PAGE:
Do you leave anything in your modular pre-patched?

I believe unpatching is an equally important process when unlocking the potential that modular has to offer. There’s always so many happy accidents to be found. I find that there is also something cathartic will unpatching as well, however, this principle is usually subdued as a system grows in size.


I’m a Serge player mainly, and can confirm @jasonw22 earlier comments :slight_smile:

For me, with this instrument, leaving things patches feels at odds for how it is played. Each piece is like a building block, and the different relationships is often the composition or performance. When I start a new piece I patch from nothing because each module might play a very different role.

You do learn patterns and techniques through practice, so it’s not that I’m always doing completely different things. But since the modules are so low level, they usually take on quite different roles for each new piece that I work on.

While I’m working on a piece, a related series of pieces, or a performance I might leave it patched for periods of time. Like right now I’m preparing for a short tour and will be using almost the same patch throughout because I’m preparing a set. Each show will be improvised, but with the same starting point. Sometimes I’ll start from nothing live, but for this specific set of performances there’s a suite of sounds that I know I want to work with each night.


I’m assuming pre-patching only refers to patch cables?

I have so many modules that work with other types of connections, have the ability to save presets, or have normalled connections that it leaves a gray area for what it means to be pre-patched.

The Expert Sleepers ES-8 uses an ADAT cable to connect to the ES-6. The ES-6 is only usable with the ES-8 with that cable. The ES-8 is only usable as an audio interface with the USB cable connected.

Orthogonal Devices’ ER-301 is connected to a Monome Teletype via I2C in the back and preset saving is basic functionality for both modules. It’s interesting to think about unpatching a module with presets as wiping the presets before patching.

Pittsburgh Modular Lifeforms SV-1’s connections are normalled by default. So in a weird way it would require intentionally patching dummy cables into it in order for it to be non-pre-patched.

But to answer the question, I always leave the non-patch cables plugged in and remove all the other patch cables. For modules that have normalled connections I start without patch cables so I start with a normalled connection. For modules that have preset saving I start from a new preset, but I don’t wipe out existing presets.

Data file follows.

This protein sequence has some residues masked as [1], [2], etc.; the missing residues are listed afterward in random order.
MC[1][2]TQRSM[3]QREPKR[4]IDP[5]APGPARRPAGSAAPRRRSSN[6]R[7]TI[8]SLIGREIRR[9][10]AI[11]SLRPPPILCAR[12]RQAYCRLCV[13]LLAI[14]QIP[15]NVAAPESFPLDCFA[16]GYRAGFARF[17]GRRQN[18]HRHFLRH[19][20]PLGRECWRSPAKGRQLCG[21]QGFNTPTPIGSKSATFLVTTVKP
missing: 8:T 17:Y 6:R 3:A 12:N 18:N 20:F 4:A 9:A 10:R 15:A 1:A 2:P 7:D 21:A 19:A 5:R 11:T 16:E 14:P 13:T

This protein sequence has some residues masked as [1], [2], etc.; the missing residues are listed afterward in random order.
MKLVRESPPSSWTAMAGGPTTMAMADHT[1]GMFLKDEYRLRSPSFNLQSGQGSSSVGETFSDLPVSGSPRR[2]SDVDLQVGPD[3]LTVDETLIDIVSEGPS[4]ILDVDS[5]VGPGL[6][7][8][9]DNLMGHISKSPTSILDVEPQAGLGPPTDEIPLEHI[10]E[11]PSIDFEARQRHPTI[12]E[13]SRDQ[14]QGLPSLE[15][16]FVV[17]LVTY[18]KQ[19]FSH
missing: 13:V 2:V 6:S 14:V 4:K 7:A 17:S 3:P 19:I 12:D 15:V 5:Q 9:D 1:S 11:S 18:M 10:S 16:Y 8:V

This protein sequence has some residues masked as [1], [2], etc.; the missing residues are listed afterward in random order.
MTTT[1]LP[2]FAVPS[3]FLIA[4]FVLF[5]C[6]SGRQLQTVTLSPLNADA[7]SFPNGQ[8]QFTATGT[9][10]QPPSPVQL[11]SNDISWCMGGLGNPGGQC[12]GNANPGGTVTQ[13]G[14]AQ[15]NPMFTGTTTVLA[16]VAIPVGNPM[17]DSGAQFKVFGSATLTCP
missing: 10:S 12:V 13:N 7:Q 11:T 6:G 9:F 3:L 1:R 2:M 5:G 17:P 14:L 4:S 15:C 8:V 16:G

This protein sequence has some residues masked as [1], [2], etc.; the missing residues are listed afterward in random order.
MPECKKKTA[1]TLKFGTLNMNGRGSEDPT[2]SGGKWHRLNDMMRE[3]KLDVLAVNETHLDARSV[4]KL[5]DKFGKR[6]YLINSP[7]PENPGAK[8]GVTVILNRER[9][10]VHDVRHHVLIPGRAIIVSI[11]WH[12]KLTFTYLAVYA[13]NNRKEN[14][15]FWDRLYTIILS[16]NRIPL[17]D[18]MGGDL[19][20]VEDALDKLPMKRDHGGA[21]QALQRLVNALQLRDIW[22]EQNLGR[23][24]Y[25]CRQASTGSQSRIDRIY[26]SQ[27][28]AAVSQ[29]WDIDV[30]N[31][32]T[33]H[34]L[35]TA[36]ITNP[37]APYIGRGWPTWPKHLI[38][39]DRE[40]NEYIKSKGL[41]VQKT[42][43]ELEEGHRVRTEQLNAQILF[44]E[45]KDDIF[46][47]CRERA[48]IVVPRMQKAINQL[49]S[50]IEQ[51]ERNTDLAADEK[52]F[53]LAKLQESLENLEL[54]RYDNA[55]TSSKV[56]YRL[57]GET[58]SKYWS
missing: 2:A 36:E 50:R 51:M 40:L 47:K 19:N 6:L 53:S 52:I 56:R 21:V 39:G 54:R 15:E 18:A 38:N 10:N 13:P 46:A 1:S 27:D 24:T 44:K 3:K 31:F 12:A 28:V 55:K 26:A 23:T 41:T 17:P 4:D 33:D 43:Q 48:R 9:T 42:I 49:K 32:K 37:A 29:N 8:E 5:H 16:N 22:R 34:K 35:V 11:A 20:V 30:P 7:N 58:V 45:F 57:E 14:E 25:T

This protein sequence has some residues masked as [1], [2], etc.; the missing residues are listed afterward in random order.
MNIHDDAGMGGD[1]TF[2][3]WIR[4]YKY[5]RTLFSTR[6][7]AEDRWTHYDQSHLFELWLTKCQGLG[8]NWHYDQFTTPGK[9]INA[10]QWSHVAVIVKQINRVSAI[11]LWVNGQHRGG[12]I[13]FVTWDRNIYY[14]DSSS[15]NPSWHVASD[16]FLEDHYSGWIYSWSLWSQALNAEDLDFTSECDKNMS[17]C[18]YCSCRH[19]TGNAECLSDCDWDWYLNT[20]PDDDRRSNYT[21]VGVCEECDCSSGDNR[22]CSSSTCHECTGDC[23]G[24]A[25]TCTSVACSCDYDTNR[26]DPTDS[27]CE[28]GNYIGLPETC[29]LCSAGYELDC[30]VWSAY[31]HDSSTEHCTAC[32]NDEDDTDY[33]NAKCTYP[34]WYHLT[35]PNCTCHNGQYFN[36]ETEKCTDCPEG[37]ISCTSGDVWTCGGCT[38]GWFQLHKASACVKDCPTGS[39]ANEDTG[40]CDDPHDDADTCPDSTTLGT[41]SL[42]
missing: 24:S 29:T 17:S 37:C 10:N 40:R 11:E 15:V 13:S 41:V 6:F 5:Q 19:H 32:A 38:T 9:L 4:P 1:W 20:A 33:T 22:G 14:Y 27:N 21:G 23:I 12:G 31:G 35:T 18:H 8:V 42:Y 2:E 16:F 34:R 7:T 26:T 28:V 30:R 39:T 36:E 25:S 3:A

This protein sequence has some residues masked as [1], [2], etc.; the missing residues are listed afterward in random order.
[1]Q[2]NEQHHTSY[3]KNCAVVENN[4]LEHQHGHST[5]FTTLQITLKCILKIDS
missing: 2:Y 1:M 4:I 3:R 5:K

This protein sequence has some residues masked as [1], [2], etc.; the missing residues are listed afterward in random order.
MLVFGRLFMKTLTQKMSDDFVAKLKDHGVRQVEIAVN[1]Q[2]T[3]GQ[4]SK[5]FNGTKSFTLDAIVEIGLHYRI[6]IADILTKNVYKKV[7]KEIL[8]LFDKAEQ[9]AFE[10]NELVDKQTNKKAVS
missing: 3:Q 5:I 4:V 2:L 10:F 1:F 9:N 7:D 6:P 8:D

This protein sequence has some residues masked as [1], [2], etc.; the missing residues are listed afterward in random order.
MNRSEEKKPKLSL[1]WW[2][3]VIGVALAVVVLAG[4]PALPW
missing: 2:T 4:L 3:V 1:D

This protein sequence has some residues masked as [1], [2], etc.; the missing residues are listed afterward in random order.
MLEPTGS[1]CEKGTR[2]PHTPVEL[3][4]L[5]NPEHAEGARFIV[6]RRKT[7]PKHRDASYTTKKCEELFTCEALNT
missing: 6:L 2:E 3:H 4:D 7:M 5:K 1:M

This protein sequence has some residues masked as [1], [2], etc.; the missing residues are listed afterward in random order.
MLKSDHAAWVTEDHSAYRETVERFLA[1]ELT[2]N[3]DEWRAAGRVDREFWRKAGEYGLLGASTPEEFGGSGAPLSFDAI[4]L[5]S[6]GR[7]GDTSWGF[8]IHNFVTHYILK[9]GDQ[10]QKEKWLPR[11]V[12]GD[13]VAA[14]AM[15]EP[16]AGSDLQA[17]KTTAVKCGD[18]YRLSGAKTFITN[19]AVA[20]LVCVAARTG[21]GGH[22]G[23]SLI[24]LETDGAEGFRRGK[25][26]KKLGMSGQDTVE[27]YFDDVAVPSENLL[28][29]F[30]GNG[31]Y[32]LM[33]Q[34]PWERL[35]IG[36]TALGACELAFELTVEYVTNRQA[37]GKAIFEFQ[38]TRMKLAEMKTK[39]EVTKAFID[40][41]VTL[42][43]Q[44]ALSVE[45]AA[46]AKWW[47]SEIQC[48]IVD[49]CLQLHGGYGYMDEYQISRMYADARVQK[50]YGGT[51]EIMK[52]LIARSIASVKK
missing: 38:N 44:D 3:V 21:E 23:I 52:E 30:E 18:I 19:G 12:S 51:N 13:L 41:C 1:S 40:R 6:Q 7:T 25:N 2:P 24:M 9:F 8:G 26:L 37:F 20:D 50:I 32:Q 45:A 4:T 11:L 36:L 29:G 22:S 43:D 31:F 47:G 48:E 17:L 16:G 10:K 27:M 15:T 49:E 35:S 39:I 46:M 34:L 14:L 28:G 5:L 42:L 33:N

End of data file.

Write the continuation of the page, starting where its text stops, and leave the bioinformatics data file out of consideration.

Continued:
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I usually work on a specific patch for a few weeks, then leave it completely patched and spend a few weeks practicing with it, improvising, composing, recording, then - unless it’s the start of a really serious piece - document it, destroy it, and start again.
I used to start from scratch each time, but it was hard to get past that “dabbling” feeling.
I try to think of modular patches, as well as software patches, as “invisible instruments” (or, with modular / hardware, semi-visible or just new instruments) that require practice, learning the subtle and not-so-subtle possibilities, etc.
Thinking instead of the entire modular system as an instrument creates too many possibilities at any given given moment, leading to - in my case, I know it’s not the same for others - somewhat inexpressive playing and noodling for the sake of noodling.
(nothing wrong with noodling of course, just not where i am these days).


I patch, play, possibly record, definitely document, and then unpatch. Tropes and habits definitely find their way through, and I’m more ok with that than sticking with any particular modality.


One advantage of patching from nothing each time is that it is great practice for recreating signal flows quickly. My own aim is to patch from scratch for my live performances (and programme sequences from scratch too). This feels like it provides a more engaging experience for the audience, but needs a lot of practice to get confident (and quick!) at it. It also requires some thought to how to build a patch that sounds good all the way through its own creation, which is interesting in itself. Finally, although repatching basic outputs and effects is kind of tedious after a while, I have started to see it as a kind of ritual helping to create a meditative state for actual performance. (At least, that’s my aim - doesn’t always work!)


I’ve got a small eurorack setup (and a Moog Grandmother since yesterday), but some things in the case do actually tend to stay patched. This is the way I’m using external gear to run my sequencers and process some sounds. The rest is being patched along the way.